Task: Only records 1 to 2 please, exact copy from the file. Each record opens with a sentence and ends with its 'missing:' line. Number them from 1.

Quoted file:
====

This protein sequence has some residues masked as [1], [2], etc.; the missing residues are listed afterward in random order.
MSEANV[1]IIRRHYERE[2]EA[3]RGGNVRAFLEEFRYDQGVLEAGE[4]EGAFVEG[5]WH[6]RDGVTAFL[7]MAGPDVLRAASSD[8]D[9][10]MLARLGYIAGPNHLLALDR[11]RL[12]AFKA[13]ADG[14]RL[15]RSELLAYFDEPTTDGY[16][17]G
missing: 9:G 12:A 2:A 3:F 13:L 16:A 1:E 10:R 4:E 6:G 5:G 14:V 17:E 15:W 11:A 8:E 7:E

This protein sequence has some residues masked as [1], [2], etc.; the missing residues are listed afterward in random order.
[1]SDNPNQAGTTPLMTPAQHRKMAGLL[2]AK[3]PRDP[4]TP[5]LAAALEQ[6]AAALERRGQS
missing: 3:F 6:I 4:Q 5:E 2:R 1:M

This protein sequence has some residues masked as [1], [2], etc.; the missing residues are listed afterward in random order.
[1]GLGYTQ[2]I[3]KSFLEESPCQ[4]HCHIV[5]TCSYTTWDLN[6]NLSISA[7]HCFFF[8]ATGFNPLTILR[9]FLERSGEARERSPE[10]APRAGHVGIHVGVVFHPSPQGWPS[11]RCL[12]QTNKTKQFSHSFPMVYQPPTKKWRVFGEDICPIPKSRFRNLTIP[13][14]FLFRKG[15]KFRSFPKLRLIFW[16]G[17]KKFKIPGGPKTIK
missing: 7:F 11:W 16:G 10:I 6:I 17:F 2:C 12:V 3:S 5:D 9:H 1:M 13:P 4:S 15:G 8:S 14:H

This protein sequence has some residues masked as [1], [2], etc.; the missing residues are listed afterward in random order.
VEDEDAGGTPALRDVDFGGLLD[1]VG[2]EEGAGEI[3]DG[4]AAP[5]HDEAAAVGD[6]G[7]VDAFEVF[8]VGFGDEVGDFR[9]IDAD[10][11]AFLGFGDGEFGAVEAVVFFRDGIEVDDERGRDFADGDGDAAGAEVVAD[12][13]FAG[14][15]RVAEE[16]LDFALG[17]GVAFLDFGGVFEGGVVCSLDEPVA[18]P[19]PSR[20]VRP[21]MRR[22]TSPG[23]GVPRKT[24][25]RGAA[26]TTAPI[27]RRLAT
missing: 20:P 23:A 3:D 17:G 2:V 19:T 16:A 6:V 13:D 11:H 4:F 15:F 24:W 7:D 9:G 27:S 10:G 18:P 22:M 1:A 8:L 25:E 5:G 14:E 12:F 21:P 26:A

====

This protein sequence has some residues masked as [1], [2], etc.; the missing residues are listed afterward in random order.
MSEANV[1]IIRRHYERE[2]EA[3]RGGNVRAFLEEFRYDQGVLEAGE[4]EGAFVEG[5]WH[6]RDGVTAFL[7]MAGPDVLRAASSD[8]D[9][10]MLARLGYIAGPNHLLALDR[11]RL[12]AFKA[13]ADG[14]RL[15]RSELLAYFDEPTTDGY[16][17]G
missing: 9:G 12:A 2:A 3:F 13:L 16:A 1:E 10:R 4:E 6:G 5:G 14:V 17:E 15:W 11:A 8:E 7:E

This protein sequence has some residues masked as [1], [2], etc.; the missing residues are listed afterward in random order.
[1]SDNPNQAGTTPLMTPAQHRKMAGLL[2]AK[3]PRDP[4]TP[5]LAAALEQ[6]AAALERRGQS
missing: 3:F 6:I 4:Q 5:E 2:R 1:M